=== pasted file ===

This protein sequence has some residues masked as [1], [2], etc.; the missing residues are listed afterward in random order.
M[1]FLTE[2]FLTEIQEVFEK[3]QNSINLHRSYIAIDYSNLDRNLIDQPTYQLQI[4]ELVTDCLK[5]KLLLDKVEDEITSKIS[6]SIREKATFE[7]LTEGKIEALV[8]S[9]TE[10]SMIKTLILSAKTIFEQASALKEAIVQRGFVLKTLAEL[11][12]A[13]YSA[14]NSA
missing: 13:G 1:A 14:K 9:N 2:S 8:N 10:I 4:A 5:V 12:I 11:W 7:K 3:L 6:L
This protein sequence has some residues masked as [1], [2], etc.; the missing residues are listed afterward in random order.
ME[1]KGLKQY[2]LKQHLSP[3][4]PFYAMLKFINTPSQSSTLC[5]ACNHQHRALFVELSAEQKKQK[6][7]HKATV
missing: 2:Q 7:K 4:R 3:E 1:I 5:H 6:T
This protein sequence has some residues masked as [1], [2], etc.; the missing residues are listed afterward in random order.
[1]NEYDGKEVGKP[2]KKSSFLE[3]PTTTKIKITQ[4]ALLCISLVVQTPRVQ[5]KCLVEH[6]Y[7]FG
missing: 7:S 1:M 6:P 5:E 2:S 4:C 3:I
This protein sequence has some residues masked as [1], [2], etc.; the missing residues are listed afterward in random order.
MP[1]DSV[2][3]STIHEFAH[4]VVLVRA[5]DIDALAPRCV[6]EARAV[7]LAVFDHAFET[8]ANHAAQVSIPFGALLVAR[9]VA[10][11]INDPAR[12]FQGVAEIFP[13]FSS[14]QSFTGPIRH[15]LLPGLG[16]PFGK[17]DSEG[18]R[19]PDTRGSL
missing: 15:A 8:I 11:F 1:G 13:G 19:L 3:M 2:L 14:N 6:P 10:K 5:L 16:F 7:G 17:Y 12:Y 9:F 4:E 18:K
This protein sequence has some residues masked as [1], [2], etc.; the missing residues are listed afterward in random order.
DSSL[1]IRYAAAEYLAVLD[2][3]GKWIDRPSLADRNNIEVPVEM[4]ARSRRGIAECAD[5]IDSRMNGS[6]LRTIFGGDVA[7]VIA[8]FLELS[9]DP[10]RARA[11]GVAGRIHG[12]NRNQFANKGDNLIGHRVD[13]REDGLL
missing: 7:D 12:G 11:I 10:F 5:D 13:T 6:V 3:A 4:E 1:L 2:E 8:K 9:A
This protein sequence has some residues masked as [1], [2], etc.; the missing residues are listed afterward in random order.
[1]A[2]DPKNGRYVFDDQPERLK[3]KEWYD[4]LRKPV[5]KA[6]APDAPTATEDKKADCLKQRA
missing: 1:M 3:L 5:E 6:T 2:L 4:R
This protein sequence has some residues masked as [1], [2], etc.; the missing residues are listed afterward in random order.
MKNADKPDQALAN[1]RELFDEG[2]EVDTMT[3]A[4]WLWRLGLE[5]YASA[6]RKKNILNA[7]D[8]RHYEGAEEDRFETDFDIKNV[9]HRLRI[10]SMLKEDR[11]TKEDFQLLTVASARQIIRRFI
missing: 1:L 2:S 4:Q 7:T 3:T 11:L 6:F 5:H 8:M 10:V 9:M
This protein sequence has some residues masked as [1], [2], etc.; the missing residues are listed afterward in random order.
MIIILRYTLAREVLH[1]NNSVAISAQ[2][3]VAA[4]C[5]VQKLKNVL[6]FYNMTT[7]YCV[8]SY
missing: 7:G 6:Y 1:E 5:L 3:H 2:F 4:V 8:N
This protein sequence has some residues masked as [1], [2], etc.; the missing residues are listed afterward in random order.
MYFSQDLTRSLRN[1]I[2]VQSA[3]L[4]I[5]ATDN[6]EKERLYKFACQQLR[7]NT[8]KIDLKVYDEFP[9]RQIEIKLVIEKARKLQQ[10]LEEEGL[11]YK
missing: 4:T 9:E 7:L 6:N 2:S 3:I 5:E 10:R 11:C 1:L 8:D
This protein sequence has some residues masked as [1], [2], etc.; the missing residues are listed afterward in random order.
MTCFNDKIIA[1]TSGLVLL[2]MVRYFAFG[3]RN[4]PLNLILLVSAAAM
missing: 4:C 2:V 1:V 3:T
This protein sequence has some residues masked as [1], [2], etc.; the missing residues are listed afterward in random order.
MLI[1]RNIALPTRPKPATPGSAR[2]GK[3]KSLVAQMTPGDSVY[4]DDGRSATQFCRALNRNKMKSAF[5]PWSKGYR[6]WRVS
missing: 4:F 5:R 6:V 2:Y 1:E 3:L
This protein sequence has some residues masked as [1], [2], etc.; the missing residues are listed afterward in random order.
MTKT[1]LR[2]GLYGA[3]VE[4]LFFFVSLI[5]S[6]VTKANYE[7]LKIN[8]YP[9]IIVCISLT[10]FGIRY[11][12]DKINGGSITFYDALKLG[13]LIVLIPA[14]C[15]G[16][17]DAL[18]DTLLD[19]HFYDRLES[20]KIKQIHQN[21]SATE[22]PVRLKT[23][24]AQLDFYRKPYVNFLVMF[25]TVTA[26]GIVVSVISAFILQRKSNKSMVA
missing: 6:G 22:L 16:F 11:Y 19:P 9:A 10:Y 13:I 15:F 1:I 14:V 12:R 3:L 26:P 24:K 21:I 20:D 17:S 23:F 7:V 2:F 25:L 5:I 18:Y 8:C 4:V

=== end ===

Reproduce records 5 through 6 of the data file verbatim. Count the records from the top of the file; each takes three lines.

This protein sequence has some residues masked as [1], [2], etc.; the missing residues are listed afterward in random order.
DSSL[1]IRYAAAEYLAVLD[2][3]GKWIDRPSLADRNNIEVPVEM[4]ARSRRGIAECAD[5]IDSRMNGS[6]LRTIFGGDVA[7]VIA[8]FLELS[9]DP[10]RARA[11]GVAGRIHG[12]NRNQFANKGDNLIGHRVD[13]REDGLL
missing: 7:D 12:G 11:I 10:F 5:D 13:T 6:V 3:A 4:E 1:L 2:E 8:K 9:A
This protein sequence has some residues masked as [1], [2], etc.; the missing residues are listed afterward in random order.
[1]A[2]DPKNGRYVFDDQPERLK[3]KEWYD[4]LRKPV[5]KA[6]APDAPTATEDKKADCLKQRA
missing: 1:M 3:L 5:E 6:T 2:L 4:R